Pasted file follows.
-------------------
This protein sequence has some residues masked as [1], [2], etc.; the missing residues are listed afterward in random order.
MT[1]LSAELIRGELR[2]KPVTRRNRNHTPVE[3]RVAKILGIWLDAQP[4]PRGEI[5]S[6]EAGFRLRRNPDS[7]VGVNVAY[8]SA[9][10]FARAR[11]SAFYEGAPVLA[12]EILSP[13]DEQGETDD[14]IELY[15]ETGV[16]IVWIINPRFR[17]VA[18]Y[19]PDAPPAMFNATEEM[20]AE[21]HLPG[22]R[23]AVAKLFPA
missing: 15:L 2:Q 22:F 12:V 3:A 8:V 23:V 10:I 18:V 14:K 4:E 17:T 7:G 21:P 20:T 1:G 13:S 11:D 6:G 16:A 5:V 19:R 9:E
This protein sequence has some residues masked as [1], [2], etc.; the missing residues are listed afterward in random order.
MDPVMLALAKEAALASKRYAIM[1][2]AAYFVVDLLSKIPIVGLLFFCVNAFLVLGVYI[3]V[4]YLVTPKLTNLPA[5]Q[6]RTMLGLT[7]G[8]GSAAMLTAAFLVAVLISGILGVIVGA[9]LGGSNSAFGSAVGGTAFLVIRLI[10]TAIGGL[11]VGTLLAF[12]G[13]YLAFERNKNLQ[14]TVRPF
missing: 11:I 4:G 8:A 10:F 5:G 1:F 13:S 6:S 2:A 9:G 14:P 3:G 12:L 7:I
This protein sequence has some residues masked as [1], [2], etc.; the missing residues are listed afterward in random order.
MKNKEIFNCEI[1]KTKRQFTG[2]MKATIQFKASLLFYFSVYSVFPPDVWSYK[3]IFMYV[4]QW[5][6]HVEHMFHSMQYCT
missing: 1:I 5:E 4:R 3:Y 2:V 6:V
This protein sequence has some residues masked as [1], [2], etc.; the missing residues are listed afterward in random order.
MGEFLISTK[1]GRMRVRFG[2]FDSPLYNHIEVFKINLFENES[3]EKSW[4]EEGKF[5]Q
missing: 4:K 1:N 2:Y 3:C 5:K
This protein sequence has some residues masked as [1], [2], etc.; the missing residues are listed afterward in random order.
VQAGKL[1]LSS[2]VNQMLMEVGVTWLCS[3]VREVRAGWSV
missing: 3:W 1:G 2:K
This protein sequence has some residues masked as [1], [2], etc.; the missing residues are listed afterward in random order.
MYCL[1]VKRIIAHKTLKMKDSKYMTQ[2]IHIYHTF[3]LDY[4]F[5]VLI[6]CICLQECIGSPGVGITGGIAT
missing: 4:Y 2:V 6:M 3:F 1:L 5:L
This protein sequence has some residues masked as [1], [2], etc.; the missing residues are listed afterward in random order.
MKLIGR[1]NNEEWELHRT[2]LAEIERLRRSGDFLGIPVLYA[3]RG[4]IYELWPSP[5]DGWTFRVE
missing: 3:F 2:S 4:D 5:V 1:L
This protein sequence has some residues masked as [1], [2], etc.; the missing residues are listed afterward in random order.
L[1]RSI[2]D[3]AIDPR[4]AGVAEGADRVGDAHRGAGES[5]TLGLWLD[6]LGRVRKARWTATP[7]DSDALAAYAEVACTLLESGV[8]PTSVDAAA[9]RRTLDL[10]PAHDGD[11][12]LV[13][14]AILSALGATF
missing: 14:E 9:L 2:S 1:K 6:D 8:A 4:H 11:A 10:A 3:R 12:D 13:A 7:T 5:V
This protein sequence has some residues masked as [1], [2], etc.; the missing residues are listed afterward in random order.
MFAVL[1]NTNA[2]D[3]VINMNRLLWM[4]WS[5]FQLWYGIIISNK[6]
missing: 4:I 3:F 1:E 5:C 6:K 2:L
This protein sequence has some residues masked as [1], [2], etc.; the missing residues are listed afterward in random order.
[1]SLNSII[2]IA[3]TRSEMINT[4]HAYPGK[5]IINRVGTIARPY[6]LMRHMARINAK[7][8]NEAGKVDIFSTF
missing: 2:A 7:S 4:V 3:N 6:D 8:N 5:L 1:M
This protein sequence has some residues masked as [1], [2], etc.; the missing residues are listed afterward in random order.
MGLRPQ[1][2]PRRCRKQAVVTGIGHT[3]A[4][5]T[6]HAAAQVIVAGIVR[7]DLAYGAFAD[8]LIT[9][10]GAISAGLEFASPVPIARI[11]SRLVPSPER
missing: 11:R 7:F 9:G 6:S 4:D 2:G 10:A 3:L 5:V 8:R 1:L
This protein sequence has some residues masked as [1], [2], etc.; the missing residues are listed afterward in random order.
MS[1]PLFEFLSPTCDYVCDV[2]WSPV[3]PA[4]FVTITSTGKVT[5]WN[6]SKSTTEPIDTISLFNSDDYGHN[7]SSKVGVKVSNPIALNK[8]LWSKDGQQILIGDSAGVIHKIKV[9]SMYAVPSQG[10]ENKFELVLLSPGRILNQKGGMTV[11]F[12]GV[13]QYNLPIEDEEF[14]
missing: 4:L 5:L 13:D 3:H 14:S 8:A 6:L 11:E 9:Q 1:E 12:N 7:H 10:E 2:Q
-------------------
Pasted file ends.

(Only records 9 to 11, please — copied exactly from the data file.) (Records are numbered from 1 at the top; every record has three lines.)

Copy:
This protein sequence has some residues masked as [1], [2], etc.; the missing residues are listed afterward in random order.
MFAVL[1]NTNA[2]D[3]VINMNRLLWM[4]WS[5]FQLWYGIIISNK[6]
missing: 4:I 3:F 1:E 5:C 6:K 2:L
This protein sequence has some residues masked as [1], [2], etc.; the missing residues are listed afterward in random order.
[1]SLNSII[2]IA[3]TRSEMINT[4]HAYPGK[5]IINRVGTIARPY[6]LMRHMARINAK[7][8]NEAGKVDIFSTF
missing: 2:A 7:S 4:V 3:N 6:D 8:N 5:L 1:M
This protein sequence has some residues masked as [1], [2], etc.; the missing residues are listed afterward in random order.
MGLRPQ[1][2]PRRCRKQAVVTGIGHT[3]A[4][5]T[6]HAAAQVIVAGIVR[7]DLAYGAFAD[8]LIT[9][10]GAISAGLEFASPVPIARI[11]SRLVPSPER
missing: 11:R 7:F 9:G 6:S 4:D 2:G 10:A 3:L 5:V 8:R 1:L